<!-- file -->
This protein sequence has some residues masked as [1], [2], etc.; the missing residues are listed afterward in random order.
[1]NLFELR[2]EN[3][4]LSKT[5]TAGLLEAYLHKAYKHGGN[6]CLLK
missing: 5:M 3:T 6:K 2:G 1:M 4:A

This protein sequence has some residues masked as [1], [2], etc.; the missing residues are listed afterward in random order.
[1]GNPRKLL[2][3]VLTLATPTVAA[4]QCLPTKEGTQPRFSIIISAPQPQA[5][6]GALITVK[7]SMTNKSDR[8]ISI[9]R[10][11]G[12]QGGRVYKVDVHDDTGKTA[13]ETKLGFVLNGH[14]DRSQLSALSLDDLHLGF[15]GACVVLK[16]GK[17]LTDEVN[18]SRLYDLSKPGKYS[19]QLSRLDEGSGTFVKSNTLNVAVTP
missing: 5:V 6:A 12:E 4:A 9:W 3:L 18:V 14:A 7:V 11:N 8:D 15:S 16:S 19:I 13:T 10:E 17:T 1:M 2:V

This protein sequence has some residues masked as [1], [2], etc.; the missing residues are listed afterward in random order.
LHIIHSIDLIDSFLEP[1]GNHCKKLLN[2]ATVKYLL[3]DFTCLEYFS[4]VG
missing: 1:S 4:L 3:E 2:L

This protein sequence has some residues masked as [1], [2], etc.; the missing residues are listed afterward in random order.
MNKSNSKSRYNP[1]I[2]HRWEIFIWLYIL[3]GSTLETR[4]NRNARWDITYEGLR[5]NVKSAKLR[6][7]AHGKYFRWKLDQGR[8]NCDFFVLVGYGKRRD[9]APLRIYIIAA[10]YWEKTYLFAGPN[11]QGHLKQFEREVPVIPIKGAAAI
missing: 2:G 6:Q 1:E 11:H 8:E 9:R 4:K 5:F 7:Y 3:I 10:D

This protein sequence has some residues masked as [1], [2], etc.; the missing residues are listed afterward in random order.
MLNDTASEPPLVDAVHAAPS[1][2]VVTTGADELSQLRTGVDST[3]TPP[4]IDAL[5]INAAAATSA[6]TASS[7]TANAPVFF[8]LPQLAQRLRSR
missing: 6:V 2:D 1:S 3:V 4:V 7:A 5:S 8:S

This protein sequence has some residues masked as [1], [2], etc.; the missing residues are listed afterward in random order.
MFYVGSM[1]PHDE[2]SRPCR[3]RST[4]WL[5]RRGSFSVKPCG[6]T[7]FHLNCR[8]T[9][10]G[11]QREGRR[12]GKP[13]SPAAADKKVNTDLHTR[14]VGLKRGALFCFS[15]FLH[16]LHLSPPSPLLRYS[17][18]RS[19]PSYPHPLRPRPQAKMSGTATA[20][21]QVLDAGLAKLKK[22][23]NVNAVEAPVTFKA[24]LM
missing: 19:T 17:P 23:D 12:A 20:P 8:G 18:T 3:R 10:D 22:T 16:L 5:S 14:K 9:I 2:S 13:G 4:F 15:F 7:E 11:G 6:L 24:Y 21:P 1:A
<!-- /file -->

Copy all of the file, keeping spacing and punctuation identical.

This protein sequence has some residues masked as [1], [2], etc.; the missing residues are listed afterward in random order.
[1]NLFELR[2]EN[3][4]LSKT[5]TAGLLEAYLHKAYKHGGN[6]CLLK
missing: 5:M 3:T 6:K 2:G 1:M 4:A

This protein sequence has some residues masked as [1], [2], etc.; the missing residues are listed afterward in random order.
[1]GNPRKLL[2][3]VLTLATPTVAA[4]QCLPTKEGTQPRFSIIISAPQPQA[5][6]GALITVK[7]SMTNKSDR[8]ISI[9]R[10][11]G[12]QGGRVYKVDVHDDTGKTA[13]ETKLGFVLNGH[14]DRSQLSALSLDDLHLGF[15]GACVVLK[16]GK[17]LTDEVN[18]SRLYDLSKPGKYS[19]QLSRLDEGSGTFVKSNTLNVAVTP
missing: 5:V 6:A 12:E 4:A 9:W 3:L 18:V 14:A 7:V 11:N 8:D 15:S 16:S 19:I 13:T 10:E 17:T 1:M 2:V

This protein sequence has some residues masked as [1], [2], etc.; the missing residues are listed afterward in random order.
LHIIHSIDLIDSFLEP[1]GNHCKKLLN[2]ATVKYLL[3]DFTCLEYFS[4]VG
missing: 1:S 4:L 3:E 2:L

This protein sequence has some residues masked as [1], [2], etc.; the missing residues are listed afterward in random order.
MNKSNSKSRYNP[1]I[2]HRWEIFIWLYIL[3]GSTLETR[4]NRNARWDITYEGLR[5]NVKSAKLR[6][7]AHGKYFRWKLDQGR[8]NCDFFVLVGYGKRRD[9]APLRIYIIAA[10]YWEKTYLFAGPN[11]QGHLKQFEREVPVIPIKGAAAI
missing: 2:G 6:Q 1:E 11:H 8:E 9:R 4:K 5:F 7:Y 3:I 10:D

This protein sequence has some residues masked as [1], [2], etc.; the missing residues are listed afterward in random order.
MLNDTASEPPLVDAVHAAPS[1][2]VVTTGADELSQLRTGVDST[3]TPP[4]IDAL[5]INAAAATSA[6]TASS[7]TANAPVFF[8]LPQLAQRLRSR
missing: 6:V 2:D 1:S 3:V 4:V 7:A 5:S 8:S

This protein sequence has some residues masked as [1], [2], etc.; the missing residues are listed afterward in random order.
MFYVGSM[1]PHDE[2]SRPCR[3]RST[4]WL[5]RRGSFSVKPCG[6]T[7]FHLNCR[8]T[9][10]G[11]QREGRR[12]GKP[13]SPAAADKKVNTDLHTR[14]VGLKRGALFCFS[15]FLH[16]LHLSPPSPLLRYS[17][18]RS[19]PSYPHPLRPRPQAKMSGTATA[20][21]QVLDAGLAKLKK[22][23]NVNAVEAPVTFKA[24]LM
missing: 19:T 17:P 23:D 12:A 20:P 8:G 18:T 3:R 10:D 22:T 16:L 5:S 14:K 9:I 2:S 13:G 4:F 15:F 7:E 11:G 6:L 24:Y 21:P 1:A